May 14, 2008

HPWREN Collaborates with Reuben H. Fleet Science Center for Astronomy Day 2008:
Palomar Observatory Hosts Live Interactive Virtual Exploration for Participants

By Kimberly Mann Bruch

On May 10, the Reuben H. Fleet Science Center hosted an HPWREN Live Interactive Virtual Exploration (LIVE) activity featuring the Palomar Observatory in conjunction with their annual Astronomy Day. With participants ranging in age from four-years-old to eighty-years-old, the event included a real-time "tour" of several telescopes at the famous observatory.

Palomar Observatory Public Affairs Officer Scott Kardel led the LIVE activity from outside the Palomar Observatory. As he interacted with LIVE participants, they were able to see both Kardel and images taken from inside several of the domes, such as this image of the 200-inch Hale Telescope, which was captured by a real-time HPWREN-connected camera.

The LIVE activity started outside the 48-inch Samuel Oschin Telescope where Kardel discussed its uses before moving to the outside of the 200-inch telescope. In addition to the LIVE activity itself, images taken by the observatory telescopes were also provided to participants as well as an HPWREN information booklet, the Palomar Observatory's newsletter, and a flyer regarding good lighting and poor lighting. In the latter handout, as well as during the LIVE activity, Kardel discusses how "the Palomar Observatory's astronomical research is threatened by light pollution from Riverside and San Diego Counties. Good lighting at your home can help preserve the nighttime skies for everyone."

An aerial image of the observatory allowed participants to easily realize how many telescopes there are at the observatory. "Is there a benefit to using a large telescope versus a small telescope?" asked one LIVE participant. And, the answer is: different images are better taken with one versus the other. "Different telescopes can do different things," explained Kardel. "For instance, the smaller Samuel Oschin Telescope is a wide-angle telescope which makes it perfect for hunting for objects such as exploding stars and asteroids while the big Hale Telescope has a narrow field of view and takes more much detailed images of objects."

"Who built those telescopes?" asks one of the youngest participants. While Amanda Lincoln (Education Programs Coordinator at the Science Center) holds the microphone for her, Kardel explains that thousands of people have been involved in building the telescopes since the early 1930s - providing an overview of the Palomar Observatory history. During the discussion, the child (along with details from her father) shared that her great-great grandfather was one of the people that worked on parts for the earliest telescopes at the observatory.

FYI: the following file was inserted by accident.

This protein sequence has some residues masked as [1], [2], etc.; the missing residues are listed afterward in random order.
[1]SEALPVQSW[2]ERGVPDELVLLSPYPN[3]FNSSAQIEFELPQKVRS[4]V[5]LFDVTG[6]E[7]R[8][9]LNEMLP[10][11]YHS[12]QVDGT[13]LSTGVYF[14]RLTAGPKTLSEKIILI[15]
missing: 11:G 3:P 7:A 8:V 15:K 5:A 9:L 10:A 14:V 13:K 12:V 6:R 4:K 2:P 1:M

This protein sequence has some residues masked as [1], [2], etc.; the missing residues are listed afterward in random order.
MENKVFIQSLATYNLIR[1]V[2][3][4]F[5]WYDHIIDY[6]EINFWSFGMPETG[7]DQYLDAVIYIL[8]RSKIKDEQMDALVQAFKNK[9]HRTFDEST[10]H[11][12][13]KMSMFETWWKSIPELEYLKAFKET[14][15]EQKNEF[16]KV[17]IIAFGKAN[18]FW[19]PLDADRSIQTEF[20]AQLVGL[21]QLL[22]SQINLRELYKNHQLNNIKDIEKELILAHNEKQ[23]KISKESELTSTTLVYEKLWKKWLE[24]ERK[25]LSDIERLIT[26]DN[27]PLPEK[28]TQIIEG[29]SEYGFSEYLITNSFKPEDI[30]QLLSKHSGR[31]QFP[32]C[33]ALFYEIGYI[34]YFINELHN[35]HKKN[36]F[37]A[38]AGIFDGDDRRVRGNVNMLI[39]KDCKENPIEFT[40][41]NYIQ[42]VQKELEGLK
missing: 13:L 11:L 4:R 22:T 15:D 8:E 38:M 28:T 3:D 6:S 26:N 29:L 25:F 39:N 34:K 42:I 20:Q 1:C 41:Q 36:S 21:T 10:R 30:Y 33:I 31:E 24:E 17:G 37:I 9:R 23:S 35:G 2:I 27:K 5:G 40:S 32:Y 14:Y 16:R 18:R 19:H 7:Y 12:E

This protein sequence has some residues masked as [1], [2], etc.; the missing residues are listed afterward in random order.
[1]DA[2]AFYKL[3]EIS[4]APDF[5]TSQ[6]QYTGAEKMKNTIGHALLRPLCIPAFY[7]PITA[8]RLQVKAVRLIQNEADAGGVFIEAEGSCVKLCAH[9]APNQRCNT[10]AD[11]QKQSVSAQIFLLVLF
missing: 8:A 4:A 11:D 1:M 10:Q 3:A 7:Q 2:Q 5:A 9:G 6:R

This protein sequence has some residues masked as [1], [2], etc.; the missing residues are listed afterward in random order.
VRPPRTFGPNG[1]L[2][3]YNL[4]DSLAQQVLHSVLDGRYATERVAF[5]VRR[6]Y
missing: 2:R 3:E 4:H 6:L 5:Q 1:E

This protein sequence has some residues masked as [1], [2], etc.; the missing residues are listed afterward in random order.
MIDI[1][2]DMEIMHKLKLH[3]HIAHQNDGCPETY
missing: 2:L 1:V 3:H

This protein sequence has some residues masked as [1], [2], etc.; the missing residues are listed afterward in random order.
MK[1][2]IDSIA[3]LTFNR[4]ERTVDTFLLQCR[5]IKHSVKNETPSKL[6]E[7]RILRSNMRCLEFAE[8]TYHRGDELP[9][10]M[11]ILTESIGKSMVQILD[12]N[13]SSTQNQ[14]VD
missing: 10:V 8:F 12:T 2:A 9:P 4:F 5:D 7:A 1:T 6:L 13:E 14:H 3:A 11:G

"Overall, we were pleased with the outcome of the event and collected ten surveys from the almost forty participants," says Kimberly Mann Bruch, who facilitated the HPWREN participation. "The continued lesson learned is that we must equip microphones with wind-blockers - especially when LIVE activities occur atop the windy Palomar Mountain - all of those surveyed agreed that there was difficulty hearing Kardel at times. Other than the audio difficulties, the activity was quite successful with nine of the ten surveyed participants agreeing that they are more likely to visit the Palomar Observatory because of this LIVE activity."

The Palomar Observatory is open to the public on a daily basis from 9am to 4pm; details about visiting the observatory are found at http://www.astro.caltech.edu/palomar/visiting.html.

The Reuben H. Fleet Science Center hosts planetarium shows on the first Wednesday of every month at 7pm; details are found at http://www.rhfleet.org/site/astronomy/skytonight.html.

HPWREN LIVE is currently in experimental stages, as the team tries out an array of hardware, software, and hands-on activities to accompany the events. The next scheduled LIVE activity is May 30-31 at the National Geographic Bioblitz in the Santa Monica Mountains, where thousands of scientists, volunteers, and community members will gather to conduct a 24-hour species inventory. The Bioblitz HPWREN LIVE activity will involve a roving junior scientist equipped with a backpack that allows transmission of audio and video to a stationary booth at the event's main location from various habitats throughout the overall inventory area. Booth passerby will be able to communicate in real-time with the roving junior scientist.

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